Disgraced broadcaster Stuart Hall could avoid a payout to his victims after signing over his £1.2 million house to wife.
Hall made the transfer in February, just weeks before he admitted indecently assaulting 13 girls in the 1960s, 70s and 80s, reports said.
Lawyer Alan Collins, of Pannone which is representing some of Hall's victims, labelled the move "cynical" and said he had been instructed to pursue civil action in relation to injuries and harm suffered.
Mr Collins said: "We have had more enquiries today which I will be following up over the weekend and next week. I am looking at all angles on culpability. I am looking at media reports that Hall has possibly moved assets and will take action as appropriate."
He added: "It's quite a common problem in cases like this, they put an asset in another person's name or even overseas. It is a cynical move, it shows contempt for the victims."
The former BBC It's A Knockout Star told the Daily Telegraph that he gave his wife, Hazel, full ownership of their home in Cheshire because he has a heart defect. "I have got an extreme heart condition and at any moment I'm liable to pop off," he said. Asked whether he would give his victims compensation, he said: "That's lawyer talk."
But in an interview with The Press Association in December 2011 following the news of his OBE and well before the child sex scandal, Hall was keen to portray himself as a fit and healthy.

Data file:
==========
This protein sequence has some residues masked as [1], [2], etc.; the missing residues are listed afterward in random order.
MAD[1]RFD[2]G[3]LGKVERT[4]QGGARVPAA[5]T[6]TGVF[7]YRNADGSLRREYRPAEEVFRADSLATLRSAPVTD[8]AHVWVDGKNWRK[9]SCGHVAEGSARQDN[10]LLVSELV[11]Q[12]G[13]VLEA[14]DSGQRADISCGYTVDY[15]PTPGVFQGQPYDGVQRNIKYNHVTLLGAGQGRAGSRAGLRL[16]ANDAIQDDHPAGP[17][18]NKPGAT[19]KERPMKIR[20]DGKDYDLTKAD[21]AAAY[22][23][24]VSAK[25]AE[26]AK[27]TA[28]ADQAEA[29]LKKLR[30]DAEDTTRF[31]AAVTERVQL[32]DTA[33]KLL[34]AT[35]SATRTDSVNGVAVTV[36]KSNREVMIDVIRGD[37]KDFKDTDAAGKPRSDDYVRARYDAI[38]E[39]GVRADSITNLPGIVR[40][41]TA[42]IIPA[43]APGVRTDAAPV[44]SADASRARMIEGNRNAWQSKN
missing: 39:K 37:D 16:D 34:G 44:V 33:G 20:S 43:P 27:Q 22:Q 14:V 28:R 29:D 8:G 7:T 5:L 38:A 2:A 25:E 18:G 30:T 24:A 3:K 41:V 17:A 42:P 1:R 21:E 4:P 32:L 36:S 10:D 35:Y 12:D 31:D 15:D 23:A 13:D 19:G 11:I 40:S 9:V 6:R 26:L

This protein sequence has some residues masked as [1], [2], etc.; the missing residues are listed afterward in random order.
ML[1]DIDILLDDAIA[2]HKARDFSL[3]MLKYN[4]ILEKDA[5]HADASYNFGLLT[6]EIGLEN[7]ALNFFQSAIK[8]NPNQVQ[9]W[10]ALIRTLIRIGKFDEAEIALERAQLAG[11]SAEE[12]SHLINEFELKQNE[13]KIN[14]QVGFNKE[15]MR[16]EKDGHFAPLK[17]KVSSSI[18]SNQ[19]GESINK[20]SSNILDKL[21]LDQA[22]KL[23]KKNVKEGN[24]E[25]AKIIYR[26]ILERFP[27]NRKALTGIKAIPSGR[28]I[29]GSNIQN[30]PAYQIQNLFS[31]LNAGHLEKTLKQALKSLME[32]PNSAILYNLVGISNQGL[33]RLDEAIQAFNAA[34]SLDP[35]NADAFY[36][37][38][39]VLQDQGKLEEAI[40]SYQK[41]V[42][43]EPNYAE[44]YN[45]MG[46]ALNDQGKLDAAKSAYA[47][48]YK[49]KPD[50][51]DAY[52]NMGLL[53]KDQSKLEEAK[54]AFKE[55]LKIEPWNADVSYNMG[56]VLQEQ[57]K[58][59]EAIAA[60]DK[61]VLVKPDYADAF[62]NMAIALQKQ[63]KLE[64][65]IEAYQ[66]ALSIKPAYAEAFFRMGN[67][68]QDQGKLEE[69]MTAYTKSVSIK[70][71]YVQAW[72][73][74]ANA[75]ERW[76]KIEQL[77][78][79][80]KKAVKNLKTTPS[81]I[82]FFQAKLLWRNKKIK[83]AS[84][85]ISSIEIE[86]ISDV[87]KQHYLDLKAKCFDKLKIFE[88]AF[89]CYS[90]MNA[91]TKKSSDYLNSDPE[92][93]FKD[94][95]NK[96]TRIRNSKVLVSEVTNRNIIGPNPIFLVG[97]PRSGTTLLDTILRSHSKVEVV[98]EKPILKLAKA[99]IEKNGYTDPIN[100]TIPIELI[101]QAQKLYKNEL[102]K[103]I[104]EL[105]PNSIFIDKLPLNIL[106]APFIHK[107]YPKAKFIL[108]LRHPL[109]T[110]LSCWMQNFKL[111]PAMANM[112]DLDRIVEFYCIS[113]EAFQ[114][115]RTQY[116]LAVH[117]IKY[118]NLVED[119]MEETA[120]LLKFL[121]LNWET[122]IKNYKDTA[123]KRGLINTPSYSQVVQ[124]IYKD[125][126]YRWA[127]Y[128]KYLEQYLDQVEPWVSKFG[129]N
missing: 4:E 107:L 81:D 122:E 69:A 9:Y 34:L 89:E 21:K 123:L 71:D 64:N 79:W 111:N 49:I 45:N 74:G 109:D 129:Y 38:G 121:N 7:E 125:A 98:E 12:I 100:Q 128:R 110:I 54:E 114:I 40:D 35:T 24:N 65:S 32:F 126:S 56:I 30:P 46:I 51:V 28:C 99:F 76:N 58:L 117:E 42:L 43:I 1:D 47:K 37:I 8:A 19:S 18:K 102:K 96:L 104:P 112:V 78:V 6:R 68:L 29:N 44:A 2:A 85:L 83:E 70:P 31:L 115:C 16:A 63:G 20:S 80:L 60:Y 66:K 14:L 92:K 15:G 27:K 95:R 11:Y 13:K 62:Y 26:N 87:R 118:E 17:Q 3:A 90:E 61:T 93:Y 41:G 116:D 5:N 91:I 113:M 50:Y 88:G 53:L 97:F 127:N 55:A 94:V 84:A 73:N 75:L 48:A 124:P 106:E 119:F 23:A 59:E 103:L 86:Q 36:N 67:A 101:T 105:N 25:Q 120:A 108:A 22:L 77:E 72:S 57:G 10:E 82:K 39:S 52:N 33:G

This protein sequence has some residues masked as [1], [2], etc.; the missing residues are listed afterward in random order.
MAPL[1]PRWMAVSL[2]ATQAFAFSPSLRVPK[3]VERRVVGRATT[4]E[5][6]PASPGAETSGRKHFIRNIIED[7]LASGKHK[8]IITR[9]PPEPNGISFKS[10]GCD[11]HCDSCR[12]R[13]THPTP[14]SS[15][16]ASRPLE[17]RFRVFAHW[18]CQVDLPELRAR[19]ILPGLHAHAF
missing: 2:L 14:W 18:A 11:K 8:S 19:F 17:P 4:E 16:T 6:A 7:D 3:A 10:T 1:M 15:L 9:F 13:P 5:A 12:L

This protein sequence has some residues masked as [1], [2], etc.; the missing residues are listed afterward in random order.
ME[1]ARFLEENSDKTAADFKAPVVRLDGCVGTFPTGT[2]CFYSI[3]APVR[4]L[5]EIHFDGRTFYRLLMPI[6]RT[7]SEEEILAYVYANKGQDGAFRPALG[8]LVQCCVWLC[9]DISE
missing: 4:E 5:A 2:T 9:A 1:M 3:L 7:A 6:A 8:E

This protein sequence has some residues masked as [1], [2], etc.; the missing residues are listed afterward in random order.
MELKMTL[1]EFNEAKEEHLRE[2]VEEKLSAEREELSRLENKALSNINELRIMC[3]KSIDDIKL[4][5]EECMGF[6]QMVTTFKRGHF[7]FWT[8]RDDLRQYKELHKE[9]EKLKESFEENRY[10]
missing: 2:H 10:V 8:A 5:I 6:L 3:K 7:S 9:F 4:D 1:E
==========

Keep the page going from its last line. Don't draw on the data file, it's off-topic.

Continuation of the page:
He said: "I'm 82. I'm 82 and still playing three sets of tennis every day, practically every day when I can. And I keep myself very fit. I think retirement is not an option for me. I don't want to retire. Most of my friends who have retired are nursing ailments and not using the little grey cells.
"I intend to go on and on and on and one day...collapse, when the score is Manchester City 2 Manchester United nill! Go out like a light."
Hall, who now faces jail, was described as an "opportunistic predator" by Nazir Afzal, chief crown prosecutor for the North West, after he appeared at Preston Crown Court on Thursday. Recorder of Preston Judge Anthony Russell QC granted him bail on condition of residence at his home address and no unsupervised contact with children.
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